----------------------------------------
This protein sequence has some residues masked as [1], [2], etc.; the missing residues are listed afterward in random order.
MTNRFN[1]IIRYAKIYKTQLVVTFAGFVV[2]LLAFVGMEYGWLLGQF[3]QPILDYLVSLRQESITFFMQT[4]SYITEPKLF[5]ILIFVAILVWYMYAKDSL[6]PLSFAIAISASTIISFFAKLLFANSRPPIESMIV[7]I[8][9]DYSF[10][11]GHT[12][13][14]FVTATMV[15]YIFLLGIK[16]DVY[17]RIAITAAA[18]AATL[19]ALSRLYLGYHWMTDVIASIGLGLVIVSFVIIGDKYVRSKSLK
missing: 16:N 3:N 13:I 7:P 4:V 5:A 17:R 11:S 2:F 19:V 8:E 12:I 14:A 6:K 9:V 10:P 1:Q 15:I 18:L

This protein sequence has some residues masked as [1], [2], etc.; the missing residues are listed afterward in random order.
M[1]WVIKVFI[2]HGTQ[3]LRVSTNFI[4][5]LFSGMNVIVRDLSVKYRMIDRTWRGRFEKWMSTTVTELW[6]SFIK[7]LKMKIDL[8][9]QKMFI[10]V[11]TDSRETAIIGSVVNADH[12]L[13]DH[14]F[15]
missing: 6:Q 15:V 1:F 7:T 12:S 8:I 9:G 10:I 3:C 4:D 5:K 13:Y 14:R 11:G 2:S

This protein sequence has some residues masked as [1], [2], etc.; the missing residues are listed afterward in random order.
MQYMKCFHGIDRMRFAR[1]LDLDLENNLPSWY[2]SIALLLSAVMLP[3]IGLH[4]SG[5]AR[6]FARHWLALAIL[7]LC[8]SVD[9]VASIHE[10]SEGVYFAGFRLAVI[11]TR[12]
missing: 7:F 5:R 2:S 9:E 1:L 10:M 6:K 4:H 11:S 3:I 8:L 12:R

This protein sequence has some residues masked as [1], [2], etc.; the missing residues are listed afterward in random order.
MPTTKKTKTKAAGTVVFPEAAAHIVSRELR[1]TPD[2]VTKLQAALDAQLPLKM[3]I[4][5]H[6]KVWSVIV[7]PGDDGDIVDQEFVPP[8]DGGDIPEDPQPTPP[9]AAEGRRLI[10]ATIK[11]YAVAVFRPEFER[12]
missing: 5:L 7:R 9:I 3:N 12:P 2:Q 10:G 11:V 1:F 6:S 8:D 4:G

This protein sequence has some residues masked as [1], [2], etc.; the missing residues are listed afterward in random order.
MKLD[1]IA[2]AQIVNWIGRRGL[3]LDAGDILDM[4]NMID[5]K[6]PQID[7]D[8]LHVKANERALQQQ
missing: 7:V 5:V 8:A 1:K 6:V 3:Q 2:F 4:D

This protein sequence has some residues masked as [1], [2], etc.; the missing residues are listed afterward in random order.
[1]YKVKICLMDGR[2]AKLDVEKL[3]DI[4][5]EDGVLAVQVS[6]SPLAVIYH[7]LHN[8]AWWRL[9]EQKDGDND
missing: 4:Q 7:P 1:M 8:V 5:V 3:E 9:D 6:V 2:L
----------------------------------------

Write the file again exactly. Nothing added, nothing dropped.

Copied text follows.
This protein sequence has some residues masked as [1], [2], etc.; the missing residues are listed afterward in random order.
MTNRFN[1]IIRYAKIYKTQLVVTFAGFVV[2]LLAFVGMEYGWLLGQF[3]QPILDYLVSLRQESITFFMQT[4]SYITEPKLF[5]ILIFVAILVWYMYAKDSL[6]PLSFAIAISASTIISFFAKLLFANSRPPIESMIV[7]I[8][9]DYSF[10][11]GHT[12][13][14]FVTATMV[15]YIFLLGIK[16]DVY[17]RIAITAAA[18]AATL[19]ALSRLYLGYHWMTDVIASIGLGLVIVSFVIIGDKYVRSKSLK
missing: 16:N 3:N 13:I 7:P 4:V 5:A 17:R 11:S 2:F 19:V 8:E 12:I 14:A 6:K 9:V 10:P 1:Q 15:I 18:L

This protein sequence has some residues masked as [1], [2], etc.; the missing residues are listed afterward in random order.
M[1]WVIKVFI[2]HGTQ[3]LRVSTNFI[4][5]LFSGMNVIVRDLSVKYRMIDRTWRGRFEKWMSTTVTELW[6]SFIK[7]LKMKIDL[8][9]QKMFI[10]V[11]TDSRETAIIGSVVNADH[12]L[13]DH[14]F[15]
missing: 6:Q 15:V 1:F 7:T 12:S 8:I 9:G 10:I 3:C 4:D 5:K 13:Y 14:R 11:G 2:S

This protein sequence has some residues masked as [1], [2], etc.; the missing residues are listed afterward in random order.
MQYMKCFHGIDRMRFAR[1]LDLDLENNLPSWY[2]SIALLLSAVMLP[3]IGLH[4]SG[5]AR[6]FARHWLALAIL[7]LC[8]SVD[9]VASIHE[10]SEGVYFAGFRLAVI[11]TR[12]
missing: 7:F 5:R 2:S 9:E 1:L 10:M 6:K 4:H 11:S 3:I 8:L 12:R

This protein sequence has some residues masked as [1], [2], etc.; the missing residues are listed afterward in random order.
MPTTKKTKTKAAGTVVFPEAAAHIVSRELR[1]TPD[2]VTKLQAALDAQLPLKM[3]I[4][5]H[6]KVWSVIV[7]PGDDGDIVDQEFVPP[8]DGGDIPEDPQPTPP[9]AAEGRRLI[10]ATIK[11]YAVAVFRPEFER[12]
missing: 5:L 7:R 9:I 3:N 12:P 2:Q 10:G 11:V 1:F 6:S 8:D 4:G

This protein sequence has some residues masked as [1], [2], etc.; the missing residues are listed afterward in random order.
MKLD[1]IA[2]AQIVNWIGRRGL[3]LDAGDILDM[4]NMID[5]K[6]PQID[7]D[8]LHVKANERALQQQ
missing: 7:V 5:V 8:A 1:K 6:V 3:Q 2:F 4:D

This protein sequence has some residues masked as [1], [2], etc.; the missing residues are listed afterward in random order.
[1]YKVKICLMDGR[2]AKLDVEKL[3]DI[4][5]EDGVLAVQVS[6]SPLAVIYH[7]LHN[8]AWWRL[9]EQKDGDND
missing: 4:Q 7:P 1:M 8:V 5:V 3:E 9:D 6:V 2:L